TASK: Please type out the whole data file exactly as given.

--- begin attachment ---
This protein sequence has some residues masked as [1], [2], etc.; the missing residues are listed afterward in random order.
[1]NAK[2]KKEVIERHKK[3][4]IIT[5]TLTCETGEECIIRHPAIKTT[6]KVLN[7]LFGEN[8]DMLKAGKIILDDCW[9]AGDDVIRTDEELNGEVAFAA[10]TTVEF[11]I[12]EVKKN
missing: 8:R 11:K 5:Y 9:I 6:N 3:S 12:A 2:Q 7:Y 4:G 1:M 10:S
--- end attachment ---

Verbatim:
This protein sequence has some residues masked as [1], [2], etc.; the missing residues are listed afterward in random order.
[1]NAK[2]KKEVIERHKK[3][4]IIT[5]TLTCETGEECIIRHPAIKTT[6]KVLN[7]LFGEN[8]DMLKAGKIILDDCW[9]AGDDVIRTDEELNGEVAFAA[10]TTVEF[11]I[12]EVKKN
missing: 8:R 11:K 5:Y 9:I 6:N 3:S 12:A 2:Q 7:Y 4:G 1:M 10:S